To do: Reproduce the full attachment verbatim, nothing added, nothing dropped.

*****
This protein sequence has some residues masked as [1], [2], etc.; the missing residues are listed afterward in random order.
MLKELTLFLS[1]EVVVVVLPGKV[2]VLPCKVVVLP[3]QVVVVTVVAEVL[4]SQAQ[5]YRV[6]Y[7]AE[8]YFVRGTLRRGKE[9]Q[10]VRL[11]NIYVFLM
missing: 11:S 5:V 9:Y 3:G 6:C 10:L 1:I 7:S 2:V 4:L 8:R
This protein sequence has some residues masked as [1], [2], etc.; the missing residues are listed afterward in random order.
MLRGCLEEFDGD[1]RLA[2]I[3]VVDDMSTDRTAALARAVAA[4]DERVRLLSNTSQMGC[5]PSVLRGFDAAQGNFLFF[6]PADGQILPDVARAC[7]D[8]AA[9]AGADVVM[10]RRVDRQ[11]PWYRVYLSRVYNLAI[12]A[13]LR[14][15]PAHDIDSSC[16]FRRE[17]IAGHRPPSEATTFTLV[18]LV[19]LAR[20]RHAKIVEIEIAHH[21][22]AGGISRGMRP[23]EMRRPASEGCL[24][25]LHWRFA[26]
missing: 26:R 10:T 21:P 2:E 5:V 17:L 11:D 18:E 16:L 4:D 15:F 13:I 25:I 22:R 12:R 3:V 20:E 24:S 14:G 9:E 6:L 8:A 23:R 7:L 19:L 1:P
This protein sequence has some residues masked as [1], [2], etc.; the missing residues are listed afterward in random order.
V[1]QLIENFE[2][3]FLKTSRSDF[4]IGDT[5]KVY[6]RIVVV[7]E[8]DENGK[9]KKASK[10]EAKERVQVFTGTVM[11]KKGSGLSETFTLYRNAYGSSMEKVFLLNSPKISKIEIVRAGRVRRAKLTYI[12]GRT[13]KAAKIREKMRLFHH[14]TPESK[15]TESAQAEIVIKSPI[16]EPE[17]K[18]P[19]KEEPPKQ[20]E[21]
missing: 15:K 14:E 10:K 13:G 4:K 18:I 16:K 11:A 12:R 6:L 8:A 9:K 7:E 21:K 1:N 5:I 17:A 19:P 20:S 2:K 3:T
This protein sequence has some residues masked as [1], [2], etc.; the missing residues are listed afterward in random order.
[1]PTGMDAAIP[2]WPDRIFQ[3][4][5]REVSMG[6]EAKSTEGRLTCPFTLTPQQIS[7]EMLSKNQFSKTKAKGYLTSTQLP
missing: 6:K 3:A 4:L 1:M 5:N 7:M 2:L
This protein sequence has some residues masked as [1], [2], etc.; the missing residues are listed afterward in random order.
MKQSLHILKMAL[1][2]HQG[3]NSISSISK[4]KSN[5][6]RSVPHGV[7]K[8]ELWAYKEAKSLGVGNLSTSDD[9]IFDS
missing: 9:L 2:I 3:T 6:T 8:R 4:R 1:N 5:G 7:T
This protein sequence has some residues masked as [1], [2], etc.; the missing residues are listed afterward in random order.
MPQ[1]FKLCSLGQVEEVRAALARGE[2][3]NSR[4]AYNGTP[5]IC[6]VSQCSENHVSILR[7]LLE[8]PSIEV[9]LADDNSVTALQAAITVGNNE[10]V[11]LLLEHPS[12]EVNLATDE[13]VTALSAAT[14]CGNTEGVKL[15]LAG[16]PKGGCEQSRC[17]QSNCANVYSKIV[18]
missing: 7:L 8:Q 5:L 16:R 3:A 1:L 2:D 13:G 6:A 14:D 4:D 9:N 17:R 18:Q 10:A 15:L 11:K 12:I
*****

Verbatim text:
This protein sequence has some residues masked as [1], [2], etc.; the missing residues are listed afterward in random order.
MLKELTLFLS[1]EVVVVVLPGKV[2]VLPCKVVVLP[3]QVVVVTVVAEVL[4]SQAQ[5]YRV[6]Y[7]AE[8]YFVRGTLRRGKE[9]Q[10]VRL[11]NIYVFLM
missing: 11:S 5:V 9:Y 3:G 6:C 10:L 1:I 7:S 2:V 4:L 8:R
This protein sequence has some residues masked as [1], [2], etc.; the missing residues are listed afterward in random order.
MLRGCLEEFDGD[1]RLA[2]I[3]VVDDMSTDRTAALARAVAA[4]DERVRLLSNTSQMGC[5]PSVLRGFDAAQGNFLFF[6]PADGQILPDVARAC[7]D[8]AA[9]AGADVVM[10]RRVDRQ[11]PWYRVYLSRVYNLAI[12]A[13]LR[14][15]PAHDIDSSC[16]FRRE[17]IAGHRPPSEATTFTLV[18]LV[19]LAR[20]RHAKIVEIEIAHH[21][22]AGGISRGMRP[23]EMRRPASEGCL[24][25]LHWRFA[26]
missing: 26:R 10:T 21:P 2:E 5:V 17:L 11:D 18:E 16:L 4:D 15:F 13:I 25:I 22:R 12:R 3:V 20:E 24:S 14:G 9:E 6:L 8:A 23:R 7:L 19:L 1:P
This protein sequence has some residues masked as [1], [2], etc.; the missing residues are listed afterward in random order.
V[1]QLIENFE[2][3]FLKTSRSDF[4]IGDT[5]KVY[6]RIVVV[7]E[8]DENGK[9]KKASK[10]EAKERVQVFTGTVM[11]KKGSGLSETFTLYRNAYGSSMEKVFLLNSPKISKIEIVRAGRVRRAKLTYI[12]GRT[13]KAAKIREKMRLFHH[14]TPESK[15]TESAQAEIVIKSPI[16]EPE[17]K[18]P[19]KEEPPKQ[20]E[21]
missing: 15:K 14:E 10:K 13:G 4:K 18:I 16:K 11:A 12:R 6:L 8:A 9:K 7:E 21:K 1:N 5:I 17:A 19:P 20:S 2:K 3:T
This protein sequence has some residues masked as [1], [2], etc.; the missing residues are listed afterward in random order.
[1]PTGMDAAIP[2]WPDRIFQ[3][4][5]REVSMG[6]EAKSTEGRLTCPFTLTPQQIS[7]EMLSKNQFSKTKAKGYLTSTQLP
missing: 6:K 3:A 4:L 1:M 5:N 7:M 2:L
This protein sequence has some residues masked as [1], [2], etc.; the missing residues are listed afterward in random order.
MKQSLHILKMAL[1][2]HQG[3]NSISSISK[4]KSN[5][6]RSVPHGV[7]K[8]ELWAYKEAKSLGVGNLSTSDD[9]IFDS
missing: 9:L 2:I 3:T 6:T 8:R 4:R 1:N 5:G 7:T
This protein sequence has some residues masked as [1], [2], etc.; the missing residues are listed afterward in random order.
MPQ[1]FKLCSLGQVEEVRAALARGE[2][3]NSR[4]AYNGTP[5]IC[6]VSQCSENHVSILR[7]LLE[8]PSIEV[9]LADDNSVTALQAAITVGNNE[10]V[11]LLLEHPS[12]EVNLATDE[13]VTALSAAT[14]CGNTEGVKL[15]LAG[16]PKGGCEQSRC[17]QSNCANVYSKIV[18]
missing: 7:L 8:Q 5:L 16:R 3:A 1:L 2:D 13:G 6:A 14:D 4:D 9:N 17:R 18:Q 10:A 15:L 11:K 12:I